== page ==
BIENNALE WORKSHOP GROUP 2: The gaze/observer and observed/ seeing and seen

Roos Cornelissen
Charlotte Churchill
Magdalena Melon
Julia Ting Mok
Goce Tikvaroski


“The creative act is not performed by the artist alone; the spectator brings the work in contact with the external world by deciphering and interpreting its inner qualifications and thus adds his contribution to the creative act.”

Marcel Duchamp

An Exhibition exists only with the interaction between the object and the viewer. The user is viewing the object and the object in turn is watching the user. This interaction becomes an infinite play, each one in turn affecting the other.
In the Las Meninas painting by Velazquez, Foucault describes a similar phenomenon. In the painting the relationship between the spectator and the gaze is reversed. The spectator himself becomes the subject of the painting. The observer and the observed thus take part in an endless exchange. The interplay between the two gazes blurs the boundaries between the role of the spectator and the object and it becomes difficult to determine who is staring at who. The spectator is captured and drawn into the piece. In this way the art acts as a controlling medium which objectifies us and affects our behavior. This extends to the realm of surveillance as the gaze becomes the controlling element in the piece, and a shift in the behavior of the participant.
There is a crossover between art and reality. A very literal example of this is The Void by Rintala Eggertsson in the Nordic pavilion, where the object exhibited is nothing but space, it is a void. A table is hanging upside down in the corner of the room, thus creating a space underneath, formed by the two walls, the ground and the table. It is the viewer of the object that has to engage with the object to see the exhibited. In this way the boundary between the work of art and the experience of the spectator blurs.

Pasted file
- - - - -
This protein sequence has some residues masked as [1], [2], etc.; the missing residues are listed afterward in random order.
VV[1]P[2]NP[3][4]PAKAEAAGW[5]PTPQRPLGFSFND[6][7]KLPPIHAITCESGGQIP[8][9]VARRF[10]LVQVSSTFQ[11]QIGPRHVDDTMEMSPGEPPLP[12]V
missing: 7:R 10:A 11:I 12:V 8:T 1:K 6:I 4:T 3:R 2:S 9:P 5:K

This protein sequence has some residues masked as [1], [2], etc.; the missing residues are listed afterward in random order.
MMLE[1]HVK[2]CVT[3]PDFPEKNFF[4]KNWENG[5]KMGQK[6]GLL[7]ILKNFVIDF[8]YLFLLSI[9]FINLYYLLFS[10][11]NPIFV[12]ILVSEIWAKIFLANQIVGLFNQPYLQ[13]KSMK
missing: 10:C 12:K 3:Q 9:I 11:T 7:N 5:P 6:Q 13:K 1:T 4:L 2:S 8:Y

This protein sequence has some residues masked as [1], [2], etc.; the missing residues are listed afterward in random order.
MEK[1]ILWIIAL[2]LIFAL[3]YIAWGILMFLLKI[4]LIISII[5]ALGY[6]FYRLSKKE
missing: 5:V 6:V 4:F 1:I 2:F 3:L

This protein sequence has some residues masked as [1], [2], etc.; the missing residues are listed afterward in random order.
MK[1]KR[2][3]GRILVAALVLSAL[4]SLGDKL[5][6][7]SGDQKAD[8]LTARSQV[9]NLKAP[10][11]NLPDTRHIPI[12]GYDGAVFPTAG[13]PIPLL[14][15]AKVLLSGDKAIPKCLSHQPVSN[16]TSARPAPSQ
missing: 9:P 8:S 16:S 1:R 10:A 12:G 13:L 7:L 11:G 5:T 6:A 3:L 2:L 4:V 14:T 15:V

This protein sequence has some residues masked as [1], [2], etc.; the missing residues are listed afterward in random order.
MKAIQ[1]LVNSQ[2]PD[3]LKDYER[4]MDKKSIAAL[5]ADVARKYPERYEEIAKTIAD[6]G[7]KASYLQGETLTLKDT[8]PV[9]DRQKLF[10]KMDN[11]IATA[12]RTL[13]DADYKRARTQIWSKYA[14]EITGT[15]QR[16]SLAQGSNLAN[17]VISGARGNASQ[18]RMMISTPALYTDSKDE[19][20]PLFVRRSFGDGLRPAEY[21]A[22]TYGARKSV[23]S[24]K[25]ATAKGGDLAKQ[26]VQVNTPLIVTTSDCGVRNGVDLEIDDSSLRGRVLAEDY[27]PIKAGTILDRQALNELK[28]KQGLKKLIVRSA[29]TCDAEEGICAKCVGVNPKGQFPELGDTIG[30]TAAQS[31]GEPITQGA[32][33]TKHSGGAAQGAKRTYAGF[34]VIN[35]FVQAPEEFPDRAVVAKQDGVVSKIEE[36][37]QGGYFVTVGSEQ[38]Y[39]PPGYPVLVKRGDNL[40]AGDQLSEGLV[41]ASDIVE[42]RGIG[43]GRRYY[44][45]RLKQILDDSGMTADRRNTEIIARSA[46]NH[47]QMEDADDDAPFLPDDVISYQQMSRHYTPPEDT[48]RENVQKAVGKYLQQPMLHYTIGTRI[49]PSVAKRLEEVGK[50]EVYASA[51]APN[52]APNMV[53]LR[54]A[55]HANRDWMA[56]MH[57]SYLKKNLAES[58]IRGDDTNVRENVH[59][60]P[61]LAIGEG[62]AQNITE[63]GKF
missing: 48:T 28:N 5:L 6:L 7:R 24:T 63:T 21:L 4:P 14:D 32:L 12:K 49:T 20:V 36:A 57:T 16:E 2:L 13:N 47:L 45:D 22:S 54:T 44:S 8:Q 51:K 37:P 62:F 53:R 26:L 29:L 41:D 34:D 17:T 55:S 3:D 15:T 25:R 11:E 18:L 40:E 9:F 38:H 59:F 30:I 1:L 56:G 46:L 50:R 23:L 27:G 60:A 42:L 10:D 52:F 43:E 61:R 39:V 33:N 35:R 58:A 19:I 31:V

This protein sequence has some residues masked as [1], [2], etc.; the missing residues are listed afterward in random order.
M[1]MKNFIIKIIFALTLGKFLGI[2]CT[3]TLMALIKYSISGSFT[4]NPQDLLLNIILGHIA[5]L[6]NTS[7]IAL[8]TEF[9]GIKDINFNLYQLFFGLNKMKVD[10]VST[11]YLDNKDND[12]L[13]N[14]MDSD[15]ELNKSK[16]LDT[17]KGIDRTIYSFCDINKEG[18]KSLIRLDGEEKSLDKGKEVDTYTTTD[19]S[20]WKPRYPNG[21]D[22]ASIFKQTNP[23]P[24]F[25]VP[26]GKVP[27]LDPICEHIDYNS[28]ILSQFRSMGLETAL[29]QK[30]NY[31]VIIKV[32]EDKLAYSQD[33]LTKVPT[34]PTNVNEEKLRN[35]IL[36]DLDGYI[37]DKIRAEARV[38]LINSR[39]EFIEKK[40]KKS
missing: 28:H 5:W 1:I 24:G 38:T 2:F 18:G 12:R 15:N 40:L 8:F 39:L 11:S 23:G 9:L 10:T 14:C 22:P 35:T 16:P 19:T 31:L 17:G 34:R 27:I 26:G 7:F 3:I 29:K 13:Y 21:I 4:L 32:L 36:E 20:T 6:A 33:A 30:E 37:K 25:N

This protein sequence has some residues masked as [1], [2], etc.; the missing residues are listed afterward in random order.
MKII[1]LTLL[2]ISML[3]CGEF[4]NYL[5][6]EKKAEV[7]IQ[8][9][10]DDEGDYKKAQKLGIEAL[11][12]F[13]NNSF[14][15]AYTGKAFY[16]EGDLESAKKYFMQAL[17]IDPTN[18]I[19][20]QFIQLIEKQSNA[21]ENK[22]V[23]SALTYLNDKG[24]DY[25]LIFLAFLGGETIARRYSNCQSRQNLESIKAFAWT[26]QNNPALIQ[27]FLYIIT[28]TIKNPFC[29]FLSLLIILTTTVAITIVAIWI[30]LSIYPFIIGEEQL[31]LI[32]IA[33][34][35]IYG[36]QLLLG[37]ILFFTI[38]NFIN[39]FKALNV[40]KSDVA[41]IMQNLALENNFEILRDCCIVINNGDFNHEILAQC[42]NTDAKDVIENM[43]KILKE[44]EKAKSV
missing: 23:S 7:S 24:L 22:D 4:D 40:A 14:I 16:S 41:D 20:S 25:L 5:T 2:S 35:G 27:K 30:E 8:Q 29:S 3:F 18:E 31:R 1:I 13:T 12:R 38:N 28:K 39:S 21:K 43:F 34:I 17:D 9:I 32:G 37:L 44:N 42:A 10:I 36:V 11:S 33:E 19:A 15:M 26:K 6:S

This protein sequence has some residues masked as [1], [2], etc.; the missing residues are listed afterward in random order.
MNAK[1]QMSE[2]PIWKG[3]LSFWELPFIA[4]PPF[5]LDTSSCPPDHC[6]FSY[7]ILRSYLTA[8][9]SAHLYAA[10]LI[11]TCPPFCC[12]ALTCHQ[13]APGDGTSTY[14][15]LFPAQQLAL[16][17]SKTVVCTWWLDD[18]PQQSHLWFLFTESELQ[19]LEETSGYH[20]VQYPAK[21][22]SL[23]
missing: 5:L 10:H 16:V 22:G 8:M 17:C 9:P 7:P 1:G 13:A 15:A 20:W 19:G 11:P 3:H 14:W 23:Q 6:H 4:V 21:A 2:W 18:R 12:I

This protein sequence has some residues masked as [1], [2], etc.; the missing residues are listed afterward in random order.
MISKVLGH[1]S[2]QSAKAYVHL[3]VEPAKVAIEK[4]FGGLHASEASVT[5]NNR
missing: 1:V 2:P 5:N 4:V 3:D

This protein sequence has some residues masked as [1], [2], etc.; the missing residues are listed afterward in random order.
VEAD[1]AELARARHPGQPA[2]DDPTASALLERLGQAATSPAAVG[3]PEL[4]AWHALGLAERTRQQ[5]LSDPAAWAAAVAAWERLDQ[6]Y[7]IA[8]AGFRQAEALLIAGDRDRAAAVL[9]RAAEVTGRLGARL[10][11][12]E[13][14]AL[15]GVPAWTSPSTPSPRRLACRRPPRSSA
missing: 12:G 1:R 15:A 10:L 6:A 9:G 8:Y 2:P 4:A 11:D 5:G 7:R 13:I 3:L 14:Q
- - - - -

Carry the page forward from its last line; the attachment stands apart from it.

In Darcy Thompsons Growth and Form this is expressed as a field whereby a single change does not just affect one element, but it has a causal effect on the whole. This is depicted as a series of images of transformations of fish. The outlines of the animals are taken and drawn against a background of a Cartesian grid. The grid is then subject to transformation and is distorted so that its squares become rhombuses. The comparison with the original image reveals that the outline corresponds closely to the shape of another related animal.

This experiment as part of the workshop explores the dynamics of movement and this causal effect in the exhibitions at the biennale. In one series, the participants are shown moving through the space sensing sound and gravitating towards the perimeter. In contrast, in the other series, people are shown to be moving away from the strong sounds and images and gravitating to the central light. In this case the field of relations provoke a different pattern of behavior.
The space acts as a field whereby a singular movement reconfigures the relation between the object and the subject, similar to the Las Meninas painting where the subject engages with the painting. In the 3D exhibition space the same affect is achieved and this is perhaps even stronger.

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